My interest in whisky started about 15 years ago where I was introduced to single malt. I guess I did what everybody else did in the beginning, which basically was to buy any single malt I could find in supermarkets, and on every vacation I went on. I can remember buying a bottle of Port Ellen in Paris some fourteen years ago, did'nt know what it was, and I did absolutely not like it at all :-)

After having tried a substantial amount of distillery bottlings, mostly 10 to 15 years old, something happened that changed my perspective on whisky. My friend Steffen, yup - he who has started this blog - invited me on a trip to Scotland. That was in spring 2005. I was so exited, and the first distillery I visited was Isle of Arran. After that there was no way back. I lost my heart in Scotland.

In the years after I have visited Scotland many times, and I still keep coming back. To me that place is heaven. It is not all about whisky, but the friendlyness of the scottish people, and not to mention the scenaries...

So - what is it with me, the whisky and Scotland in particular? Well, this may sound weird to some, and perfectly normal to others, but an Ardbeg is not "just" an Ardbeg to me. When I pour my dram and takes in that first sniff - I am standing at the distillery. My mind is wandering, and I can visualize the bay, the trees in the wind, and the whole atmosphere on that distillery. To me single malt is taking all the essence of that particular place, and putting it in to the glass in front of me.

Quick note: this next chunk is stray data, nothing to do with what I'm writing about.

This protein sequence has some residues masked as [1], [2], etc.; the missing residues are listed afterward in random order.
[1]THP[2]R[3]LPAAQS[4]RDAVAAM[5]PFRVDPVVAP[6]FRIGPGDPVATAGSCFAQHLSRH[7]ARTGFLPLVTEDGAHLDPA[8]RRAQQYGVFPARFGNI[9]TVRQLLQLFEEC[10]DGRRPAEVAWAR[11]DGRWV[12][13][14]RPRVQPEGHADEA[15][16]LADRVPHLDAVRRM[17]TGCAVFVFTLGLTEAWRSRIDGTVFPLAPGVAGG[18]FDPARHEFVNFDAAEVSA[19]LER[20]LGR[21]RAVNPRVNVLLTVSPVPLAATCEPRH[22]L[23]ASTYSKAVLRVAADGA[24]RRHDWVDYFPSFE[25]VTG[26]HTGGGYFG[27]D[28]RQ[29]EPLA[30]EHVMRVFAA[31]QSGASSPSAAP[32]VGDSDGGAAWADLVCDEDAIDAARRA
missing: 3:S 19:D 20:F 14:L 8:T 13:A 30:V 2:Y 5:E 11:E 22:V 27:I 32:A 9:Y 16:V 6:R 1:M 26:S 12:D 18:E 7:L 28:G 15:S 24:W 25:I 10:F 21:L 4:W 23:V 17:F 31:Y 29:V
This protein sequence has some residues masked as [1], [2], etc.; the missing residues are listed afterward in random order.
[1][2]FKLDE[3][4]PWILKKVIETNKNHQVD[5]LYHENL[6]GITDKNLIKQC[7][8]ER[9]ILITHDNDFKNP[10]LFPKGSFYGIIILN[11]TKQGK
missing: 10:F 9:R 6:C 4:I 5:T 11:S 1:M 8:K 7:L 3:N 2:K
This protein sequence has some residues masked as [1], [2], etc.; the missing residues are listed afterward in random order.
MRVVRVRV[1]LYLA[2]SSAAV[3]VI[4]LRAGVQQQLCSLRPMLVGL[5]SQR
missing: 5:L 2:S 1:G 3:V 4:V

Anyway, enough about me for now. Tonight I have chosen to write about two whiskies, both bottled by Douglas Laing. One of them is an Old Malt Cask, and the other is from their Platinum Series called Old & Rare.